Lukashenko arrives for talks with Putin on Russian force presence

2 minute read

Belarusian President Alexander Lukashenko attends the "Allied Resolve" military exercises held by the armed forces of Russia and Belarus at the Osipovichsky training ground in the Mogilev region, Belarus, February 17, 2022. Maxim Guchek/BelTA/Handout via REUTERS

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MOSCOW, Feb 18 (Reuters) - Belarusian leader Alexander Lukashenko landed in Moscow on Friday for talks with Russia's President Vladimir Putin that Minsk said could determine how much longer Russian military forces remain in the ex-Soviet republic north of Ukraine.

Russia's joint war games in Belarus, which are meant to run until Sunday, have added to Western fears that Moscow could launch an attack on Ukraine, which shares borders with both countries.

Russia denies any plan to invade. Both Minsk and Moscow have said the Russian forces - Moscow's biggest deployment in Belarus since the end of the Cold War, according to NATO - will leave when the drills are over.

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But Lukashenko's rhetoric has since opened up the possibility that the forces, which are part of a wider Russian buildup to the north, east and south of Ukraine, could actually stay longer.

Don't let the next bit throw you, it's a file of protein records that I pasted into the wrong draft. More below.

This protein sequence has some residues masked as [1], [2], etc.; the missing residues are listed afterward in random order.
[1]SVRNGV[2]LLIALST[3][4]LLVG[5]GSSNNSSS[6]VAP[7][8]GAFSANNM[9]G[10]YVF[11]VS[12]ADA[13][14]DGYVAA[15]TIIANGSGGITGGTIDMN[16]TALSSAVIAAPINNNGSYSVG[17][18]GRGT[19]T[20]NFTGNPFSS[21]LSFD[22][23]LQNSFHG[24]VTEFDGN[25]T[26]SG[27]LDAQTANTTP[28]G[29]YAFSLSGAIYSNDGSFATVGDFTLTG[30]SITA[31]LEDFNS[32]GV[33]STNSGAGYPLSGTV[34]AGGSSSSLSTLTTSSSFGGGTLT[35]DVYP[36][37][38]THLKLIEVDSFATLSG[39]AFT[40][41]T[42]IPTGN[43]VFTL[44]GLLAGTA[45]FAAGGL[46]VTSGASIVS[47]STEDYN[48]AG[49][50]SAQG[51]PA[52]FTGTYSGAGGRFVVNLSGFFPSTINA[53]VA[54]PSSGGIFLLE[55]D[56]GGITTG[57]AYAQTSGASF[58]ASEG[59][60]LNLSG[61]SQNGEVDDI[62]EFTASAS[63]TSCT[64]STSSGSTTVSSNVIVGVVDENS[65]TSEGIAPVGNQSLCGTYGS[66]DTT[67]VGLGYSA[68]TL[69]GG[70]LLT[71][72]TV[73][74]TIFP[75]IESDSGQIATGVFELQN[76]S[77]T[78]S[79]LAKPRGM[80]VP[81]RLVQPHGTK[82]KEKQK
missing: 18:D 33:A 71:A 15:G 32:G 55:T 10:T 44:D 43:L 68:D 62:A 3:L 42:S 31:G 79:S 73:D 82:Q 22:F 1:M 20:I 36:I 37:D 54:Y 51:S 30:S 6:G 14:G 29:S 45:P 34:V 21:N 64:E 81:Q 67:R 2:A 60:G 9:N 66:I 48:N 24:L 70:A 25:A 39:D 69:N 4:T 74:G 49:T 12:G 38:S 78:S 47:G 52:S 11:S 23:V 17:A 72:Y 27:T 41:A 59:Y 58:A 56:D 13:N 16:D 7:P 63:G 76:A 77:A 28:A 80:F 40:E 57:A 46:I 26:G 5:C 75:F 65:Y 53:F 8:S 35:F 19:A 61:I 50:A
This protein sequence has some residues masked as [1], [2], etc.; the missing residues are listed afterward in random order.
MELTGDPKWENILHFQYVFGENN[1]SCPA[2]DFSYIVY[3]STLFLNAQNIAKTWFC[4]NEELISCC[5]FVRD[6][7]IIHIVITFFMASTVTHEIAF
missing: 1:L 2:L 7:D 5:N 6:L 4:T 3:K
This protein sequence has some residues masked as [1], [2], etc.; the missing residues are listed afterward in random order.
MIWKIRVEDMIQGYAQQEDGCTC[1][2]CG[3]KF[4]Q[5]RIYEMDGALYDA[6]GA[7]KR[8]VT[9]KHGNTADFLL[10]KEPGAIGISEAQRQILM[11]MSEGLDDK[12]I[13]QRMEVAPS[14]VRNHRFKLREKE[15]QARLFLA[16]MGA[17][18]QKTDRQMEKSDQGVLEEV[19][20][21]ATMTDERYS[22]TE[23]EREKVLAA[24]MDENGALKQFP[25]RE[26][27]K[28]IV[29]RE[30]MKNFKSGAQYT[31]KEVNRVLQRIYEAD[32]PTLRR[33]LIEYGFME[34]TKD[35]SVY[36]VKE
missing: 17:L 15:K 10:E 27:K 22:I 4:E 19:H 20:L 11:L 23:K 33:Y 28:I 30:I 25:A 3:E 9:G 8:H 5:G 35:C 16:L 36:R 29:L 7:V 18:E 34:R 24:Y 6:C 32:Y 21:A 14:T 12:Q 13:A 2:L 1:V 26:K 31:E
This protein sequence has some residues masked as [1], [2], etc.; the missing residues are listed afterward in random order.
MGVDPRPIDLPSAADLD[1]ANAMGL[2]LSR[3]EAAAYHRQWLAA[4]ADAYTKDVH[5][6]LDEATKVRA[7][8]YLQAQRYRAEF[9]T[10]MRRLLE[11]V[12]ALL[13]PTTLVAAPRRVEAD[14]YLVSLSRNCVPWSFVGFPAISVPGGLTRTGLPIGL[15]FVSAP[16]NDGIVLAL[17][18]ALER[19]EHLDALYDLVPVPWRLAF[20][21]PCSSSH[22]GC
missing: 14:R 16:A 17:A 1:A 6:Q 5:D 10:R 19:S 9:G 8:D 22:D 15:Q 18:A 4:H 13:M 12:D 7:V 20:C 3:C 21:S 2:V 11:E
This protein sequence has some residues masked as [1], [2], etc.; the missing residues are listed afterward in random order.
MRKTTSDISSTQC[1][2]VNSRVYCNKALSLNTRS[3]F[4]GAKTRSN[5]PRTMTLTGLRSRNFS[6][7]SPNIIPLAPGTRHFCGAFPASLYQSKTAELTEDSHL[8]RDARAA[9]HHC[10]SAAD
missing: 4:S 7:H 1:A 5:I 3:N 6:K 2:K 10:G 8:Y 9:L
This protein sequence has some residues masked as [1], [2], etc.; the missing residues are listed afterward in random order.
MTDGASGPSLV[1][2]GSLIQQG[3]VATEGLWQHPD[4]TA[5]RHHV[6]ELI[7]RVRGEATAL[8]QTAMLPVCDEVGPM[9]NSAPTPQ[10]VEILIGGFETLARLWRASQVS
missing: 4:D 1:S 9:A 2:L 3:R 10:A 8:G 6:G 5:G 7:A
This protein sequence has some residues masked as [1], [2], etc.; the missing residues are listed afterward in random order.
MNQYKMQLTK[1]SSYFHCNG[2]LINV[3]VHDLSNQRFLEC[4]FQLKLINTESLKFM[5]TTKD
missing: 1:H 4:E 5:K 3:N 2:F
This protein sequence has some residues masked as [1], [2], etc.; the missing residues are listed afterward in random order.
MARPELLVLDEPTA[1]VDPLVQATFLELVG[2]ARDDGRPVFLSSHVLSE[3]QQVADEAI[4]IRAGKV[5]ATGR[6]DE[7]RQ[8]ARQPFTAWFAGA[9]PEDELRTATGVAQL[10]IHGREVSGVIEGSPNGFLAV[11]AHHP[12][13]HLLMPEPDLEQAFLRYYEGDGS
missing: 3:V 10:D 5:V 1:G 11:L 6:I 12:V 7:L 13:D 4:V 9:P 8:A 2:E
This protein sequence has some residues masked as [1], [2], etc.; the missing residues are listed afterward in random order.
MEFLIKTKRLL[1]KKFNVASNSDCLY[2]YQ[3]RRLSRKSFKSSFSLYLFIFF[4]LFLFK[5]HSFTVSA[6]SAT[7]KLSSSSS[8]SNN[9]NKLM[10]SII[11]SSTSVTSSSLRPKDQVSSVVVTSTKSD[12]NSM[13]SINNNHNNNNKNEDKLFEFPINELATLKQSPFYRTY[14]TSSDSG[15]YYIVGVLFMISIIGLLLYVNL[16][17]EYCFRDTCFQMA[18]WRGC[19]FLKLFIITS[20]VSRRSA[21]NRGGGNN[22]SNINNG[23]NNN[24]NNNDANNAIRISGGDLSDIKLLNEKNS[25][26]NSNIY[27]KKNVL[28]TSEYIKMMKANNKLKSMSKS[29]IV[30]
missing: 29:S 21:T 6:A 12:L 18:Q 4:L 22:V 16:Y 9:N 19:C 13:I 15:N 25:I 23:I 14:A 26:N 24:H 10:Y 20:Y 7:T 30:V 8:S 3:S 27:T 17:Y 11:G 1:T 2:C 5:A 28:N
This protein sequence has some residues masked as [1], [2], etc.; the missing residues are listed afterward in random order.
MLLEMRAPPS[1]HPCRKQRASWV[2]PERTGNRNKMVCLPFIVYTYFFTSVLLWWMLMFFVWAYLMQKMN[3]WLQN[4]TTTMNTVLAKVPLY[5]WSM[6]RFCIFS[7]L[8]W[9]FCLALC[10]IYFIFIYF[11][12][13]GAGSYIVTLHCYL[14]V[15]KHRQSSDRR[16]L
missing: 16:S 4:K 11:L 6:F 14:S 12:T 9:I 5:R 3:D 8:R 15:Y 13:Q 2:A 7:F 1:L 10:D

"Whatever decision we take tomorrow, that's how it will be," Lukashenko was quoted as saying by the BelTa news agency on Thursday.

"It we take a decision, we'll remove (the force) within 24 hours. If we decide a month, they'll stay for a month. The armed forces will stay as long as needed," Lukashenko was quoted as saying.

He also said Moscow and Minsk had agreed Russia would leave ammunition in Belarus and that Minsk could purchase military equipment from Russia, or simply receive it as a "gift".

The military drills have displayed Moscow's tightening grip on Minsk.

For years Lukashenko, a wily political operator in power since 1994, played off East against West for political gain and resisted the idea of hosting a permanent Russian military base.

But since Putin shored him up with political and economic support to help him weather huge opposition protests in 2020 he has shed much of that appearance of autonomy.

Franak Viacorka, an adviser to Belarusian opposition leader Sviatlana Tsikhanouskaya, described Lukashenko as a vassal of Moscow. "We are seeing Lukashenko surrendering Belarusian sovereignty," he wrote on Facebook.

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Reporting by Tom Balmforth; Editing by Mark Trevelyan

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